How can novel technologies be used to disinfect seawater without damaging fragile larvae and juvenile fish?
Using clean water and maintaining fish welfare are two of the most important aspects of growing fish at the highly vulnerable hatchery and nursery stages. To address this challenge, researchers at Malta-based #HatcheryMatch project partner AquaBioTech Group have recently collaborated with partners at the University of Malta and completed a series of trials seeking potential solutions to issues related to #water quality and welfare commonly seen at these stages. Hydrocavitation technology is commonly used in the food industry to increase food safety by using pressure differences to expand cavitation bubbles that eventually rupture to extract, emulsify, or pasteurize a given liquid. Researchers at AquaBioTech applied this technology to RAS to test its capacity to reduce the presence of suspended solids, dissolved nitrogen compounds (NH4, NO2, and NO3), and pathogenic microorganisms in a recirculating system housing hatchery stage European seabass.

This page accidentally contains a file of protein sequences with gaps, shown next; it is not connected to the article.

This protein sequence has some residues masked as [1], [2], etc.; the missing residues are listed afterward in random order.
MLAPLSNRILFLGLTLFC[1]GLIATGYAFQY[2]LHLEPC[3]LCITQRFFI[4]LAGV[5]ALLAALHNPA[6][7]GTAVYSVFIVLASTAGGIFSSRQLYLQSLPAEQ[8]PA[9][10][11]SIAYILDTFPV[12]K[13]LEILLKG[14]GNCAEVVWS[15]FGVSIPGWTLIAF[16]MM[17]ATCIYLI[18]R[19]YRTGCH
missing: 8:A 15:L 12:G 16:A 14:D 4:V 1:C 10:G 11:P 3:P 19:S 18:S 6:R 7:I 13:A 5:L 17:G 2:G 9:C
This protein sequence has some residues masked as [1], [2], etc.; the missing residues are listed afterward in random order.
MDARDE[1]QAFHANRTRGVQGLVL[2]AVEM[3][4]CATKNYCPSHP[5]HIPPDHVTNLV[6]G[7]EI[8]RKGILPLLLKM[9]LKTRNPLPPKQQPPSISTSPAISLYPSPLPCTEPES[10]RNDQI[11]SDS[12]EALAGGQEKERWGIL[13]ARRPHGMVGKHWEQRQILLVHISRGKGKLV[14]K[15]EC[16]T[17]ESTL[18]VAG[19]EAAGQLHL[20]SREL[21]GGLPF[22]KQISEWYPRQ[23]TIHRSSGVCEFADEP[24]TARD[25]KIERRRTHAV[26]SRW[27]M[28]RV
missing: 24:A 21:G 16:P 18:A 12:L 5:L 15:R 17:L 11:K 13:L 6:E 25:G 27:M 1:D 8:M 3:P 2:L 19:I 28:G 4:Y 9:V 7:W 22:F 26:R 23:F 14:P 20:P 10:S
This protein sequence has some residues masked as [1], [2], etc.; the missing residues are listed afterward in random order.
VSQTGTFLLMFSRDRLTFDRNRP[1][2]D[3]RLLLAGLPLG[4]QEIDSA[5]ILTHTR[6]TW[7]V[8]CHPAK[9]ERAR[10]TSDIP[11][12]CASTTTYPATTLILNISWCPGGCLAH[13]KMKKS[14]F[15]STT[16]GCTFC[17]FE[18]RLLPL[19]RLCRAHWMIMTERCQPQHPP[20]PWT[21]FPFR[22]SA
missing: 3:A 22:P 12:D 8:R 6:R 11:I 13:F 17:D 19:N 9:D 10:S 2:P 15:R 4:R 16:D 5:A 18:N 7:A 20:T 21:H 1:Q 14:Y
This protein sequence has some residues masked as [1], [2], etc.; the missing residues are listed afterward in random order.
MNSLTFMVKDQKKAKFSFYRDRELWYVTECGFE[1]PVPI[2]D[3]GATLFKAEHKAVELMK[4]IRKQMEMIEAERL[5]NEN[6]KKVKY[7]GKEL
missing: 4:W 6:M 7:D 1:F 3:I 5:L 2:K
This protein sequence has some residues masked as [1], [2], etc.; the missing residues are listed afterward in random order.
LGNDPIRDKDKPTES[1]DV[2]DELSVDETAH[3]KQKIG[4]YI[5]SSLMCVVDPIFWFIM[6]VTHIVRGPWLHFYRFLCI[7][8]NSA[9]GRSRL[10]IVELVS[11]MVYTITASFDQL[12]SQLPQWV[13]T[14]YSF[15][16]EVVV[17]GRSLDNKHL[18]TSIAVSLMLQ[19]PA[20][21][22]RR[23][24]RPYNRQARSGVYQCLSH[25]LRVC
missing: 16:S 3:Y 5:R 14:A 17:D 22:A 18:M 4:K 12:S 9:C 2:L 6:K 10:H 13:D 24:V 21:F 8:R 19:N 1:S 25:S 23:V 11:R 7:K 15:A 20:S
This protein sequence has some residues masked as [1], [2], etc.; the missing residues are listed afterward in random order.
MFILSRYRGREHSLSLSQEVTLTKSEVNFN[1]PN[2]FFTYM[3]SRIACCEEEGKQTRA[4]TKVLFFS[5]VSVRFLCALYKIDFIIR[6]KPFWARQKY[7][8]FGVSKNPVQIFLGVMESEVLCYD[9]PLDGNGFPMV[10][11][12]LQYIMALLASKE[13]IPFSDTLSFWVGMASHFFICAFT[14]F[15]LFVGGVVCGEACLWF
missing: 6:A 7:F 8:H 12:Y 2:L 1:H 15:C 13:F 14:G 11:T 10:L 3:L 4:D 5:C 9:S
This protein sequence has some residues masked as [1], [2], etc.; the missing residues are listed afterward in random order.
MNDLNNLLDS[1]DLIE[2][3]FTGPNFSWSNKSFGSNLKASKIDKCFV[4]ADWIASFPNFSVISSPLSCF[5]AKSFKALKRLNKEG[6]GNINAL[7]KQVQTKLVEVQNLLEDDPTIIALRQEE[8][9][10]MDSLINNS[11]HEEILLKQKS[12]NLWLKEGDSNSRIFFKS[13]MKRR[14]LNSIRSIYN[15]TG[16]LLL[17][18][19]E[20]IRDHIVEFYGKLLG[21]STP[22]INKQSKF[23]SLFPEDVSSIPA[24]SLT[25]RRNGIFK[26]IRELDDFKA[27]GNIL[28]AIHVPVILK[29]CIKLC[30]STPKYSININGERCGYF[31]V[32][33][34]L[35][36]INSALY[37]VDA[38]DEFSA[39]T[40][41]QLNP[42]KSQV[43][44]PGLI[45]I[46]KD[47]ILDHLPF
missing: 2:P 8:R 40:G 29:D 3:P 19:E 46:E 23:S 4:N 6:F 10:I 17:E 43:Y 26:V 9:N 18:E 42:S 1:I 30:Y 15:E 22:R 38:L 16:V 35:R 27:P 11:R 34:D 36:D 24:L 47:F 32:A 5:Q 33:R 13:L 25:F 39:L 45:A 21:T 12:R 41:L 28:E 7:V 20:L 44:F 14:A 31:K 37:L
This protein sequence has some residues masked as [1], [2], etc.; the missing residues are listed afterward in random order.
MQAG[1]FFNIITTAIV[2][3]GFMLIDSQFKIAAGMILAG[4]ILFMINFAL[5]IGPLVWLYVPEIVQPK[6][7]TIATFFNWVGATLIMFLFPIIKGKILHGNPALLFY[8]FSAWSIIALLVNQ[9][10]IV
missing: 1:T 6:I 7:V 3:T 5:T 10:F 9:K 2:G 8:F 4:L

Over the course of a 4 week long trial, use of the hydrocavitation device displayed no negative impacts on fish health, growth, and survival, with no bacterial growth observed on the fish. The device also proved effective at reducing the number of bacteria observed in the system water. Slightly reduced NO3 values were observed while using the device, with NH4 and NO2 values remaining consistent.
We are looking forward to the promising capabilities of this technology, and we can’t wait to see it in action with the other innovations being developed by the project!
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Project HatcheryMatch funded by the Malta Council for Science and Technology through the Sino-Malta Fund 2020 (Science and Technology Cooperation). An Automated Marine Fish Hatchery with Innovated Water Recirculation Technologies (HatcheryMatch, Grant No. 2020YFE0108700, also funded by the Ministry of Science and Technology, China.